QR PR6: For Want of a Stem

You remember the proverb, don't you? For want of a nail the shoe was lost. For want of a shoe the horse was lost. In the end, a kingdom is lost.

I've always felt that way about Quintana Roo's flagship bike, the PR6. The way the PR series is now presented makes it as formidable a lineup as any in the world of tri bikes.

Okay, it didn't get its bike invited to the Slowtwitch Forum User Shootout. But it's already demonstrated it's right in the thick of it with a number of bikes that were featured. Which is all it needs to do: Be in the aero running. Because it's easy to work on, it's light, easy to ship, plenty stiff and strong, goes together with two Allen keys, has plenty of storage, handles well and is priced right.

There just is one problem with this bike: the stem on the flagship model. I never liked the stem, for two reasons. First, it just looked clunky. Second, it didn't adjust low enough or back enough (for my taste).

I spoke last week with QR's CEO, Peter Hurley, and told him I loved the PR3 and 5. "What about the 6?" he said. "I just don't like the stem. If I liked the stem I'd feel as great about the 6 as I do about the 3 and the 5."

"We have a new stem," he answered. "Pics or it didn't happen," I shot back, and 2 minutes later I had pics.

The difference is clear. The new stem is above, the old below. Besides the cosmetics of it, what I like are the geometrics of it. The original stem was tall. The lowest you could get that stem in the Y axis was 40mm head tube top (where stack is measured) to bar-center. That meant that a bike with a standard stem (like the PR5, next down the rung from the PR6) could give you a position the PR6 couldn't give you.

This new stem offers heights of 20, 30, and 40mm and I think you can see in the image how. There are shims in the stem that either sit above, below, or that straddle the pursuit bar. "Does it squeak? Is there any noise in the bar?" Nope said Peter. He's got pros on it, logging plenty of miles, so far no squeak.

The stem also allows for a shorter position. As I recall the very first version of the PR6 stem offered lengths of 100mm, 110mm, and 120mm. Too long! Then a shorter version offered 80mm, 90mm, 100mm. Better! But still too tall.

The new 2.0 stem is not an all-in-one stem, like the original. There are 3 stems, 3 lengths, and they are 75mm, 90mm, 115mm. Much better!

Now the PR6 is finally a complete superbike, in my opinion, not just in the way it functions but in how it looks and adjusts. You might complain that the spatial relationship between bottom bracket has simply been shifted rather than enlarged. I disagree. I've never much liked pedestaling up bars. I'd rather pedestal the rider. The armrests. One troubling element to certain superbikes (Giant Trinity Advanced Pro) is that there isn't much pad pedestal range. If you stick with Profile Design's J4 bracket and F35 armrests you have all kinds of height adjustment.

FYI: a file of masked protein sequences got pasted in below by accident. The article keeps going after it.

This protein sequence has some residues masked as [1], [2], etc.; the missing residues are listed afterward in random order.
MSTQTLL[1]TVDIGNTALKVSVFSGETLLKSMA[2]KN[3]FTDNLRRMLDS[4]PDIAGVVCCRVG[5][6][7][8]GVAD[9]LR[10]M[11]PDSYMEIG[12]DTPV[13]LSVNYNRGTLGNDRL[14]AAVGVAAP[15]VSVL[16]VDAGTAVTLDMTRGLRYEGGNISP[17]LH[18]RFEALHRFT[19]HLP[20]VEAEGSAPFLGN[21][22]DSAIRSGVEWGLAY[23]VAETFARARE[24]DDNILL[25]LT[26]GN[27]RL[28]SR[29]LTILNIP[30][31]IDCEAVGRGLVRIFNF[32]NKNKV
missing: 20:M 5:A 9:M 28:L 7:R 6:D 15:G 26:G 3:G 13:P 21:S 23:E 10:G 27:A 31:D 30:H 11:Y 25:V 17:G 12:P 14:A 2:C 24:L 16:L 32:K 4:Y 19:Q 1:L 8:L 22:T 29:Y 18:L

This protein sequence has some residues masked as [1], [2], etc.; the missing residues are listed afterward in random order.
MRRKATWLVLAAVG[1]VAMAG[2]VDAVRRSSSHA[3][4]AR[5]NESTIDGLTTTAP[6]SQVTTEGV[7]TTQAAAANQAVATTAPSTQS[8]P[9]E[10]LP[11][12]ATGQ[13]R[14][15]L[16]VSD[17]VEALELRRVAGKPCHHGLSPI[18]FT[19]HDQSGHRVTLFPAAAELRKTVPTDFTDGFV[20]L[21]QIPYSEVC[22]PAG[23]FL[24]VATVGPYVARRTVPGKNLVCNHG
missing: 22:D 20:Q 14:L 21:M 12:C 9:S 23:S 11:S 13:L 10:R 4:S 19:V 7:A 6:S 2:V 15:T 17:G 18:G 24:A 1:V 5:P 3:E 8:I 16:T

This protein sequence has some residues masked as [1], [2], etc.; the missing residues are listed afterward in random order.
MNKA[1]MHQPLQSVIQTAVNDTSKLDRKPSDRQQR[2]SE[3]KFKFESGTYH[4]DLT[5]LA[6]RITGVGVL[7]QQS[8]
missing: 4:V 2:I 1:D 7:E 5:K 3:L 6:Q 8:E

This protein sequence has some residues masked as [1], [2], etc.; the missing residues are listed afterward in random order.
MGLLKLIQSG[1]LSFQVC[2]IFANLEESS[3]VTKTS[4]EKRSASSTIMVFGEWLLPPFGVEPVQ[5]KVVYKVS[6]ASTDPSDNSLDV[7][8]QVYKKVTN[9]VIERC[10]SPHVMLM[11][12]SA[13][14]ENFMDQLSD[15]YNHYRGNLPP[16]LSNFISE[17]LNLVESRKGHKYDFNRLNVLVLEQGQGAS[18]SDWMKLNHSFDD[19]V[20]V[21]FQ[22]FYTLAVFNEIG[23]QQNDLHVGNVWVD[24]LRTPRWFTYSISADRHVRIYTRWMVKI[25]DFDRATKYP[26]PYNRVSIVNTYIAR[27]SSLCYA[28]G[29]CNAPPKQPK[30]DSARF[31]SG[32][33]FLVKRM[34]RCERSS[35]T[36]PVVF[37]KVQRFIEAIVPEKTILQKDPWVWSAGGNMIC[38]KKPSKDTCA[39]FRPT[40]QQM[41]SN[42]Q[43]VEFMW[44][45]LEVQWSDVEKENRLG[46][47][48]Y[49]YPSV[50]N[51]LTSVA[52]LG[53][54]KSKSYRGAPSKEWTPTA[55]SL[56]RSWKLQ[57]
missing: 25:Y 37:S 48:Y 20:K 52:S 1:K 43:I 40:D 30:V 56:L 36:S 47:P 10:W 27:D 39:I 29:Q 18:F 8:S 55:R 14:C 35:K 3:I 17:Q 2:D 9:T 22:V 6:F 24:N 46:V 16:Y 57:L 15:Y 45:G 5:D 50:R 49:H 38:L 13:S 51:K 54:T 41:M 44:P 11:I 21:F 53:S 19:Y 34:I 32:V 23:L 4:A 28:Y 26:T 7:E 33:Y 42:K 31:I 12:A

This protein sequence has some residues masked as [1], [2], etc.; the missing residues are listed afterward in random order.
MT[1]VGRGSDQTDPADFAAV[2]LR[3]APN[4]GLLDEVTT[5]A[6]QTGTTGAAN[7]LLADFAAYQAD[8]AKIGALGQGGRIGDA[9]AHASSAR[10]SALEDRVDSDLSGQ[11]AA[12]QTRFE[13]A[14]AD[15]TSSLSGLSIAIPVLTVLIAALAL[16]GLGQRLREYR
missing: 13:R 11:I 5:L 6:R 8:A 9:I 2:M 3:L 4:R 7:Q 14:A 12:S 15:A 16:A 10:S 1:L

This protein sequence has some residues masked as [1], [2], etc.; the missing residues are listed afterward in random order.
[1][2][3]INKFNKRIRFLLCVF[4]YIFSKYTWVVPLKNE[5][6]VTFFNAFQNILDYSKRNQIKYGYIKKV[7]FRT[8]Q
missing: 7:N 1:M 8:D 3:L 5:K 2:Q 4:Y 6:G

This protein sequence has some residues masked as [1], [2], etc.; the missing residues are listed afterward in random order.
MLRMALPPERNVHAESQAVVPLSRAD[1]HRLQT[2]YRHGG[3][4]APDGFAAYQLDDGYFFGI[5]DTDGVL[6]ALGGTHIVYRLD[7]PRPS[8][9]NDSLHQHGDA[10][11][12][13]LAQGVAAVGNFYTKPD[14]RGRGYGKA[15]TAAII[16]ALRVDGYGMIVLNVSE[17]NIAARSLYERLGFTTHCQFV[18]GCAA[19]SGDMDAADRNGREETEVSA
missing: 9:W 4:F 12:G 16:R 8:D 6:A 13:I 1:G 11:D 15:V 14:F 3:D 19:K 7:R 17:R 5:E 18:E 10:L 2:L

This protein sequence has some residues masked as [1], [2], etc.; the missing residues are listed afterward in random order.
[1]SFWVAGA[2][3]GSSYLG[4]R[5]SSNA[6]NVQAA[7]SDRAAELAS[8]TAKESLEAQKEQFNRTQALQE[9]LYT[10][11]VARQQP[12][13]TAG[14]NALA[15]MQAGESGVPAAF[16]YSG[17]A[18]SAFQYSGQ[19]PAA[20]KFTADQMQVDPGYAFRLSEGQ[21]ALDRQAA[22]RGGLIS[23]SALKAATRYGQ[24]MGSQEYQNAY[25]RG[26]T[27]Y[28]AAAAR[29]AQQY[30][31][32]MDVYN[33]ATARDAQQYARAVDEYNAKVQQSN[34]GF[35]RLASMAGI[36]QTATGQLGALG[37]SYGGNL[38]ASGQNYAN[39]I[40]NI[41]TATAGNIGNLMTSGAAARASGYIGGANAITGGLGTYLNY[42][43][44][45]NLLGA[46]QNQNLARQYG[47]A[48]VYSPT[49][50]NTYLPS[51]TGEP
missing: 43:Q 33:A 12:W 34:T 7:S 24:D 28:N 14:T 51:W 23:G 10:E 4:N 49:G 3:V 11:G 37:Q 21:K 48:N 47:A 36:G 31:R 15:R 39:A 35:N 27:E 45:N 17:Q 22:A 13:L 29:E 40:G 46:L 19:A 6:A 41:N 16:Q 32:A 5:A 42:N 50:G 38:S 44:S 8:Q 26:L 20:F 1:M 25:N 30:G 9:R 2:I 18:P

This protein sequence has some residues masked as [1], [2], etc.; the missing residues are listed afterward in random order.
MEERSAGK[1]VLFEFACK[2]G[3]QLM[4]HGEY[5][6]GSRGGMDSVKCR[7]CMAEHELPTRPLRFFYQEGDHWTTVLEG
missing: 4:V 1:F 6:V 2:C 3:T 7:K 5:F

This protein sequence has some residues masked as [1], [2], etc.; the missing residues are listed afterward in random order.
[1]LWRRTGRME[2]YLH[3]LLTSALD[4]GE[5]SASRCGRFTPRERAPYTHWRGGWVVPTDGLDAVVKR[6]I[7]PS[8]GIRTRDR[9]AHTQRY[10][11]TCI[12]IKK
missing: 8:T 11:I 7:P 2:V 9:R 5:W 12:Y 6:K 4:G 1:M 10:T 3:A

Here is what QR's Brad Devaney had to say about what QR calls the Gen2 stem for its PR6:

"The Gen2 stem remains compatible with all 31.mm bars and will come in three lengths: 75, 90, and 115mm. The stack adjustment doesn’t require disassembly. Loosen the front two clamp bolts and slide the stack spacers out to either side. Reposition the spacers above or below the bar to achieve whichever level of stack you want. No cable rerouting, no change of hardware or bolt lengths. All the same hardware is used and on-board, so nothing to order or lose. It integrates cleanly with our top tube storage system which is available in two sizes (260ml and 400ml). We’ll soon be updating our fit prescriber to reflect the use of either stem.

"The initial build has also been simplified with the Gen2. Headset adjustment and bar alignment are not lost should you need to remove the bars or un-tuck cabling in order to pack and ship. The initial build has also been simplified with the Gen2. Reassembly requires installing four M5x0.8mm bolts. Bottom two out, set bar tilt, torque the other two bolts and roll."

Pretty good month for QR, considering its double win at Ironman North America Championship in Texas (Matt Hanson and Jodie Robertson).